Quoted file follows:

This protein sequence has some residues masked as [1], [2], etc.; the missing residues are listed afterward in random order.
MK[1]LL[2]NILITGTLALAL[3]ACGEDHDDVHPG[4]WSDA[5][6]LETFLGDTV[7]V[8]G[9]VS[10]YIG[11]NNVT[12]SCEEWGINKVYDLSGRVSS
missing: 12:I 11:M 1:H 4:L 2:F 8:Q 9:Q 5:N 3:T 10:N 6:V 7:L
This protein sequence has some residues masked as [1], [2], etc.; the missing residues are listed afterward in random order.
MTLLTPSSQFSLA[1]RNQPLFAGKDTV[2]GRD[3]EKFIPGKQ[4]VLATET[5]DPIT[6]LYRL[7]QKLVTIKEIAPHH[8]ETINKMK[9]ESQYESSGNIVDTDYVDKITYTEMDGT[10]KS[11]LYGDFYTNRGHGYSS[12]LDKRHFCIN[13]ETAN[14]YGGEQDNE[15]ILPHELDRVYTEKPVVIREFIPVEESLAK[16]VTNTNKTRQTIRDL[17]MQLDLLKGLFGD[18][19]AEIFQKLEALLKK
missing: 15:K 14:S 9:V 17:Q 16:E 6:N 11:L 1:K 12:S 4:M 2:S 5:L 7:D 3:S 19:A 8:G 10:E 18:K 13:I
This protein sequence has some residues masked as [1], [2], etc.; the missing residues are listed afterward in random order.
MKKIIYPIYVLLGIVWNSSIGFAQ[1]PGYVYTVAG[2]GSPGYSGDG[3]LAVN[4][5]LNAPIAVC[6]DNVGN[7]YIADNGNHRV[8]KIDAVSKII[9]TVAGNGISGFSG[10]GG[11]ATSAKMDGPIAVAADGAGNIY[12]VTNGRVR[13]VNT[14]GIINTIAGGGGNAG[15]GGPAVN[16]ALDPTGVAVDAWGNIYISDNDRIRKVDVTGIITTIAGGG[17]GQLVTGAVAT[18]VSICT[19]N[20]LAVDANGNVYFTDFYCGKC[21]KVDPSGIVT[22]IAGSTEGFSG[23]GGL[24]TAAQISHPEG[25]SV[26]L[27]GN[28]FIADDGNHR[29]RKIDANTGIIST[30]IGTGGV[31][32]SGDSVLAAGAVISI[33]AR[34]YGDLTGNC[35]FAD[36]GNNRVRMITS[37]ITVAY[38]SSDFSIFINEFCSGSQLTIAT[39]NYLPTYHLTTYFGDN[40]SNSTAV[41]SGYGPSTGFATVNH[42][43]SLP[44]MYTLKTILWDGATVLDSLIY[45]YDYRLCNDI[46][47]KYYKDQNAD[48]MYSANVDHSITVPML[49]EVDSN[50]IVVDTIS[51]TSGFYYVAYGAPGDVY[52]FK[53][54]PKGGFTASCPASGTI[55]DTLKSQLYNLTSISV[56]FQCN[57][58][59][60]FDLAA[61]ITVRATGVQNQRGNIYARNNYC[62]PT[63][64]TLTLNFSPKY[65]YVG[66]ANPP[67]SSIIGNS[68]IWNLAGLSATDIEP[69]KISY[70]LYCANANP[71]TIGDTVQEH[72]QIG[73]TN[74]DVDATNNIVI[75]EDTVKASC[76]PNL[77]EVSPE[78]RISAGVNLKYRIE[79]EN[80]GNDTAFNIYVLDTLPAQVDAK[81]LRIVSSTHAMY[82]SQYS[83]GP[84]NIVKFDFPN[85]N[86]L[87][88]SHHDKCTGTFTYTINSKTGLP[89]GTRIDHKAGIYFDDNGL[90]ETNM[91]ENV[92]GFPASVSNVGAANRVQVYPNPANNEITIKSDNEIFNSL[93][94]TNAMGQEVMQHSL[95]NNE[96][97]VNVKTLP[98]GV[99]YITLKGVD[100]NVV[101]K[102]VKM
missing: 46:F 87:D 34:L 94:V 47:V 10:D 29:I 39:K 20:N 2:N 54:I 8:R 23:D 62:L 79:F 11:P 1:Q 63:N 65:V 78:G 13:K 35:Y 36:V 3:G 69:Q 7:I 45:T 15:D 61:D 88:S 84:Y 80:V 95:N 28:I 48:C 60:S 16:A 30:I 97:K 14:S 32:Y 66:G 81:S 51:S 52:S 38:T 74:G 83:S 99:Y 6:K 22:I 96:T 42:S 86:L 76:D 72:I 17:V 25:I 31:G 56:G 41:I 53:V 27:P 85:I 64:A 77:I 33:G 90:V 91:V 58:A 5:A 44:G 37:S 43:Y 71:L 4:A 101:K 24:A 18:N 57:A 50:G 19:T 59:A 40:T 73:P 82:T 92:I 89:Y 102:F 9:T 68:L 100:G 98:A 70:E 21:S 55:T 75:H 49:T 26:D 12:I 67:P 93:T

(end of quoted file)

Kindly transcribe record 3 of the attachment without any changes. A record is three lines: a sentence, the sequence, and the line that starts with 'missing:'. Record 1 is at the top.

This protein sequence has some residues masked as [1], [2], etc.; the missing residues are listed afterward in random order.
MKKIIYPIYVLLGIVWNSSIGFAQ[1]PGYVYTVAG[2]GSPGYSGDG[3]LAVN[4][5]LNAPIAVC[6]DNVGN[7]YIADNGNHRV[8]KIDAVSKII[9]TVAGNGISGFSG[10]GG[11]ATSAKMDGPIAVAADGAGNIY[12]VTNGRVR[13]VNT[14]GIINTIAGGGGNAG[15]GGPAVN[16]ALDPTGVAVDAWGNIYISDNDRIRKVDVTGIITTIAGGG[17]GQLVTGAVAT[18]VSICT[19]N[20]LAVDANGNVYFTDFYCGKC[21]KVDPSGIVT[22]IAGSTEGFSG[23]GGL[24]TAAQISHPEG[25]SV[26]L[27]GN[28]FIADDGNHR[29]RKIDANTGIIST[30]IGTGGV[31][32]SGDSVLAAGAVISI[33]AR[34]YGDLTGNC[35]FAD[36]GNNRVRMITS[37]ITVAY[38]SSDFSIFINEFCSGSQLTIAT[39]NYLPTYHLTTYFGDN[40]SNSTAV[41]SGYGPSTGFATVNH[42][43]SLP[44]MYTLKTILWDGATVLDSLIY[45]YDYRLCNDI[46][47]KYYKDQNAD[48]MYSANVDHSITVPML[49]EVDSN[50]IVVDTIS[51]TSGFYYVAYGAPGDVY[52]FK[53][54]PKGGFTASCPASGTI[55]DTLKSQLYNLTSISV[56]FQCN[57][58][59][60]FDLAA[61]ITVRATGVQNQRGNIYARNNYC[62]PT[63][64]TLTLNFSPKY[65]YVG[66]ANPP[67]SSIIGNS[68]IWNLAGLSATDIEP[69]KISY[70]LYCANANP[71]TIGDTVQEH[72]QIG[73]TN[74]DVDATNNIVI[75]EDTVKASC[76]PNL[77]EVSPE[78]RISAGVNLKYRIE[79]EN[80]GNDTAFNIYVLDTLPAQVDAK[81]LRIVSSTHAMY[82]SQYS[83]GP[84]NIVKFDFPN[85]N[86]L[87][88]SHHDKCTGTFTYTINSKTGLP[89]GTRIDHKAGIYFDDNGL[90]ETNM[91]ENV[92]GFPASVSNVGAANRVQVYPNPANNEITIKSDNEIFNSL[93][94]TNAMGQEVMQHSL[95]NNE[96][97]VNVKTLP[98]GV[99]YITLKGVD[100]NVV[101]K[102]VKM
missing: 46:F 87:D 34:L 94:V 47:V 10:D 29:I 39:K 20:N 2:N 54:I 8:R 23:D 62:L 79:F 11:P 1:Q 63:N 65:V 78:G 13:K 35:Y 36:V 3:G 69:Q 7:I 45:T 15:D 61:D 88:S 84:Y 80:V 95:N 28:I 48:C 60:S 16:A 30:I 97:K 14:S 32:Y 66:G 81:S 51:S 52:S 38:T 74:G 83:S 99:Y 6:K 22:I 96:T 42:S 86:L 76:D 72:I 17:V 25:I 31:G 56:G 41:I 53:V 27:P 85:I 64:A 77:I 33:G 90:V 91:V 58:A 5:A 44:G 37:S 43:Y 71:L 4:A 101:K 24:A 18:N 57:A 50:G 19:T 59:A 40:T 73:P 82:T 92:I 89:Y 102:F 9:T 68:L 100:G 98:A 70:E 21:S 55:T 75:H 49:T 26:D 12:I 67:P 93:T